• Income: Some investors seek dividend-paying stocks as an income source. While dividend income isn’t guaranteed, companies with long track records of payments are more likely to continue the practice. Dividends can be part of a well-rounded financial strategy for growing your portfolio and generating income.

  • Capital appreciation: Owning dividend stocks means you can get paid twice: when you receive your dividend payout and when you sell the stock (provided you realized appreciation on the sale). That’s because the share price of the stock can rise, increasing the value of your investment in the company. Blue chip companies such as AT&T, Chevron and General Mills tend to increase dividends over time.

  • Dividend tax rate: Unlike ordinary income paid out from employment, dividend income is taxed under a different rate. It can be lower than your standard tax rate, making dividends an advantageous income source. The rate is determined by your income and filing status and can range between 0 and 20 percent.

  • Stability: Companies with a long history of paying dividends typically continue the practice even in a bear market. This can mean a reliable and steady cash flow, especially from blue chip stocks. Stocks that pay higher dividends tend to be established and less subject to market volatility.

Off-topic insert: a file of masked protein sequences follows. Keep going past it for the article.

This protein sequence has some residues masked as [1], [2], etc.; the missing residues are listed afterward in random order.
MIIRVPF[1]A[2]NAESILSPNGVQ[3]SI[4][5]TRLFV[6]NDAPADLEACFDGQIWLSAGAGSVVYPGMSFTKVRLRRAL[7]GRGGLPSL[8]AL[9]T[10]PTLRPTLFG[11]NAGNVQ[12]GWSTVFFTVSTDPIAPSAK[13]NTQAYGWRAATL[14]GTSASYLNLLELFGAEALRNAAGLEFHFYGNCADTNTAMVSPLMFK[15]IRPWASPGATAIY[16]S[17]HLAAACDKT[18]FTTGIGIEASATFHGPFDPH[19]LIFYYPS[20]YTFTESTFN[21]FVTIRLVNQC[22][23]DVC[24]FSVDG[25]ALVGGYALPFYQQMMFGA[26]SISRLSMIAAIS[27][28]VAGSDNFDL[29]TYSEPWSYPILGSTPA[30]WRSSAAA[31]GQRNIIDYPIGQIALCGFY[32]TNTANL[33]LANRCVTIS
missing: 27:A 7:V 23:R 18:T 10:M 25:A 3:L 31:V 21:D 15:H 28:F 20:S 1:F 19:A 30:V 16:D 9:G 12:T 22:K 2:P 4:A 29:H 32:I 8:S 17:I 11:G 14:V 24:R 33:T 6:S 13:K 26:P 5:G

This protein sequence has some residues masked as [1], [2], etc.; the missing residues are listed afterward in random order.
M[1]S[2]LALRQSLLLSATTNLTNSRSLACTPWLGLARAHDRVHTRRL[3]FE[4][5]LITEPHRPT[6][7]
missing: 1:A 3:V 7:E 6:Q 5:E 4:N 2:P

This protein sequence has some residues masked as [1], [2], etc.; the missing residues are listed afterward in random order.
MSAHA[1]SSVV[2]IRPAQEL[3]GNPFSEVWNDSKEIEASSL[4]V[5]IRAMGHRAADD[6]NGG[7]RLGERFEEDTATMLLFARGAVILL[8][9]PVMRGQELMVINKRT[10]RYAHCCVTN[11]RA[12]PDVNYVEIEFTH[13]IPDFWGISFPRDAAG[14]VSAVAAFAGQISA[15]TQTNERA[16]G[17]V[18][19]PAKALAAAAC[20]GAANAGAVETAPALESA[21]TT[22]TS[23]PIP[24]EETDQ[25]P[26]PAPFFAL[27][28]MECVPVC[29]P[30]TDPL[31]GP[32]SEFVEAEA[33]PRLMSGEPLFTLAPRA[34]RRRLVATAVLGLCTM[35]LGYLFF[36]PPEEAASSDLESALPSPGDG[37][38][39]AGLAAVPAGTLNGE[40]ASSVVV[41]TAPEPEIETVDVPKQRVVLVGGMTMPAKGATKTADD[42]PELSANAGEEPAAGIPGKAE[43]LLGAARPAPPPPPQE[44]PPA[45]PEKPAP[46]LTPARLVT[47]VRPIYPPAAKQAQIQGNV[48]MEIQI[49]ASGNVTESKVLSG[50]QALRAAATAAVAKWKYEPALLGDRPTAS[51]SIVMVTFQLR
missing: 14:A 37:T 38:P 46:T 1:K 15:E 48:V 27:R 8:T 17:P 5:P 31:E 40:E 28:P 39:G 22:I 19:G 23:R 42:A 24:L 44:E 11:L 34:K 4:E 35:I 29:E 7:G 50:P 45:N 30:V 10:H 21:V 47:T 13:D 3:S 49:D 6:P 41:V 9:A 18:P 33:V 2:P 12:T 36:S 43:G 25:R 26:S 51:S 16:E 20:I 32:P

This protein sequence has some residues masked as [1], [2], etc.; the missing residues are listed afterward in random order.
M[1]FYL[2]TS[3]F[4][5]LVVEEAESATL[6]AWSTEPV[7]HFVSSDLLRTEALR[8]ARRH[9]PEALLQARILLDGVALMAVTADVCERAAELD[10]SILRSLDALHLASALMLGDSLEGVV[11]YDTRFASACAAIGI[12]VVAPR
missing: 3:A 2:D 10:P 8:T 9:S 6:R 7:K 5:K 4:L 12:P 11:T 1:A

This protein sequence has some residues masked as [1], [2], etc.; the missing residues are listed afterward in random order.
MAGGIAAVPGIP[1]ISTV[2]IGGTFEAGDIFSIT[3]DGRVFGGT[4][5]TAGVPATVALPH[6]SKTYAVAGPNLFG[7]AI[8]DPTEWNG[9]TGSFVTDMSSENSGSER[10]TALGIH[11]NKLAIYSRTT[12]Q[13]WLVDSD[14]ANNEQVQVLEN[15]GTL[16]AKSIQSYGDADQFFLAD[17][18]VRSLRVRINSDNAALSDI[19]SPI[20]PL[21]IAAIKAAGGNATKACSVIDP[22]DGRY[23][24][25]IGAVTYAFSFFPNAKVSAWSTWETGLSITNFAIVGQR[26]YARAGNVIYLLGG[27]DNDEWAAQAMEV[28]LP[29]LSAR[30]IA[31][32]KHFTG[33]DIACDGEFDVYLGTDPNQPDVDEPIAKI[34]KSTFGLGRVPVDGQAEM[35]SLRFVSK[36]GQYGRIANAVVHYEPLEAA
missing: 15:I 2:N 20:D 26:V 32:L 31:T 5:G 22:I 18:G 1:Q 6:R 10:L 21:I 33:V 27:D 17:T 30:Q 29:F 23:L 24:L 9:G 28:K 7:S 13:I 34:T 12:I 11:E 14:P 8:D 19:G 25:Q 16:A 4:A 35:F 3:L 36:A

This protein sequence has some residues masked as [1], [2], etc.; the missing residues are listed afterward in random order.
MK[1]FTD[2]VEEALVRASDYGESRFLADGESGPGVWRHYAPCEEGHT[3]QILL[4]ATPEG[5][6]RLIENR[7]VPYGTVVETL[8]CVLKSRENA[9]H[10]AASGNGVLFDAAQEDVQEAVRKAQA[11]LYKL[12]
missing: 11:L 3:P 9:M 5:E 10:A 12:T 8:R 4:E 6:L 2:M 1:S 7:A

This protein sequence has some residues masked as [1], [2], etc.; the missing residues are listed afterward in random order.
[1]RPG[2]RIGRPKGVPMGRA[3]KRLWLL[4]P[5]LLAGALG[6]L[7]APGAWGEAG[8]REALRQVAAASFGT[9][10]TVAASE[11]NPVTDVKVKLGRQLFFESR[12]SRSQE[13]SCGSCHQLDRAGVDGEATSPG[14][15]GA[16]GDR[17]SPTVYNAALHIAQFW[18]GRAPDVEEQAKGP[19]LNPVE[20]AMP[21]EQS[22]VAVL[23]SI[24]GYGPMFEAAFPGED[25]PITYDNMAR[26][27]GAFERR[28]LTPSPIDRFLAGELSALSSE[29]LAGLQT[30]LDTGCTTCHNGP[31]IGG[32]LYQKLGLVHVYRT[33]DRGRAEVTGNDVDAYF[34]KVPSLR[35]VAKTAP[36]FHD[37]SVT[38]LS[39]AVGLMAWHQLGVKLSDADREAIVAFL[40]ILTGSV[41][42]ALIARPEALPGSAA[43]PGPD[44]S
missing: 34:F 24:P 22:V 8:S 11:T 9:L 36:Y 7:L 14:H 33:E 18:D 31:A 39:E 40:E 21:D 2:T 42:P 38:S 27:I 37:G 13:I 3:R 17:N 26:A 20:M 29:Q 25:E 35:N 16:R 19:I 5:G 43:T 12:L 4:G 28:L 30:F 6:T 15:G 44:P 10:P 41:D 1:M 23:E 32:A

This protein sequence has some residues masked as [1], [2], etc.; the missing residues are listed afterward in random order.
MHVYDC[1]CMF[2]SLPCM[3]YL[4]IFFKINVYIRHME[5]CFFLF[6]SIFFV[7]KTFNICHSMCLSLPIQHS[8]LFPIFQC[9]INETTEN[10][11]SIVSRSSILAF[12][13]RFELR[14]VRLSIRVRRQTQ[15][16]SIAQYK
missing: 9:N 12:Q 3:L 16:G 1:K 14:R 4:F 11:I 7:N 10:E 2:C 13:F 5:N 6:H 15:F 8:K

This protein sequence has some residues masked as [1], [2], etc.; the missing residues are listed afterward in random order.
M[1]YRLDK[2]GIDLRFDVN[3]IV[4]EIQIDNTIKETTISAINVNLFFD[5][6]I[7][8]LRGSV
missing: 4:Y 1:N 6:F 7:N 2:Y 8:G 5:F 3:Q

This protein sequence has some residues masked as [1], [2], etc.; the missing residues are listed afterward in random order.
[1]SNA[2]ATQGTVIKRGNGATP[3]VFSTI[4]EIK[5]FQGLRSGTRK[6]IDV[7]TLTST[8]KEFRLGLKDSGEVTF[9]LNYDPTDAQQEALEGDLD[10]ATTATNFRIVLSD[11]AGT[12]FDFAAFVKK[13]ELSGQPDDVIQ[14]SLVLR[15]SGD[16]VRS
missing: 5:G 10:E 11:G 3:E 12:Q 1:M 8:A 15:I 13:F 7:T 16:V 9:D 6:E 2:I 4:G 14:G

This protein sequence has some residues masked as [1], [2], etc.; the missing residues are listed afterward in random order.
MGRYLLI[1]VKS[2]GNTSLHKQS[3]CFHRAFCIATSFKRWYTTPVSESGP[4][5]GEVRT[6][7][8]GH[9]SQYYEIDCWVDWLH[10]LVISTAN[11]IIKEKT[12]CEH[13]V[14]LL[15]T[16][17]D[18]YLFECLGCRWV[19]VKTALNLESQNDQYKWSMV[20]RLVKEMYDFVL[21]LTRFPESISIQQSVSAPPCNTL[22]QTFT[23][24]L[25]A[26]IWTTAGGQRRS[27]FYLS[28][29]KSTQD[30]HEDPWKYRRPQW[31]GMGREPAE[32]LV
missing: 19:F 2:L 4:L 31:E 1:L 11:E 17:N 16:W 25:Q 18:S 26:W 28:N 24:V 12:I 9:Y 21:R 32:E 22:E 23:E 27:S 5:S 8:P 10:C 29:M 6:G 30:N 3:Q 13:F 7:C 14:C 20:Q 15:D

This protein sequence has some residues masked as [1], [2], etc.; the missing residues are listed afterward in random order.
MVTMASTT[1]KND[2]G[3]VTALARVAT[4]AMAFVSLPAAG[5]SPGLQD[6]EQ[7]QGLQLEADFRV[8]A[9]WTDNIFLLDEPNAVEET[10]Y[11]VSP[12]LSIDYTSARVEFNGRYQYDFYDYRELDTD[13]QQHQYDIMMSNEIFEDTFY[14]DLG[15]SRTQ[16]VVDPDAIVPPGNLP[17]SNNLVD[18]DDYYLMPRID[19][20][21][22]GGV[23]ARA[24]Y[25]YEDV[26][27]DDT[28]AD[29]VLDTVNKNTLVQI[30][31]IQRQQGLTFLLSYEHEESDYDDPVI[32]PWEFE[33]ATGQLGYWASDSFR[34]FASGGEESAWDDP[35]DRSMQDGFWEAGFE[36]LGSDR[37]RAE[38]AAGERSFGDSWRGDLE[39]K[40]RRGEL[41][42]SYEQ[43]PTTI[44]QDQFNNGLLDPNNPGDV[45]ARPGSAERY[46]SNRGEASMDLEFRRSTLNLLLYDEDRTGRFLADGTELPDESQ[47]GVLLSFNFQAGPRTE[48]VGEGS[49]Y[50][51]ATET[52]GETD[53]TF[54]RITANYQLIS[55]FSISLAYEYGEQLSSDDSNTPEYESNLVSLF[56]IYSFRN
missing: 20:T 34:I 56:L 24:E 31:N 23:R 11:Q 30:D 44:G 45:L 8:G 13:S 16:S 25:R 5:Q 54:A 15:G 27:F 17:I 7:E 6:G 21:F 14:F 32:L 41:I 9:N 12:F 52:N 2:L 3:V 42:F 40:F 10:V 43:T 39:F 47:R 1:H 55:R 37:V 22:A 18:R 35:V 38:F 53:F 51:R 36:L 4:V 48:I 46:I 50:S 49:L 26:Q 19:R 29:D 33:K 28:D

Investors who don’t need the income from dividends can reinvest them. Some brokers allow the options to reinvest dividends automatically to make it easier. Keep in mind that if your dividends are paid out in cash, you’re still on the hook for taxes unless they’re in a tax-advantaged account.

Criticism of dividends

While dividends may seem like a good idea for both the company and investors, not everyone supports this practice. Critics of dividend-paying companies such as Warren Buffett believe that the best use for company profits is in expansion, research, development, etc.

A young company still in a growth phase should focus on reinvesting capital in the business to fuel growth. This can benefit investors by increasing stock price and the value of the investment.

Some critics suggest that companies that pay dividends don’t have a strong plan for future growth. Therefore, it’s important to research the company’s stock and understand management’s plans for the future before becoming a shareholder.

Bottom line

Dividend-paying stocks can be a good investment to add to a well-rounded portfolio. However, not all dividend stocks are created the same. Investors who wish to explore this stock option should research each company to ensure the stock offers a good overall value.

Last Updated May 24, 2022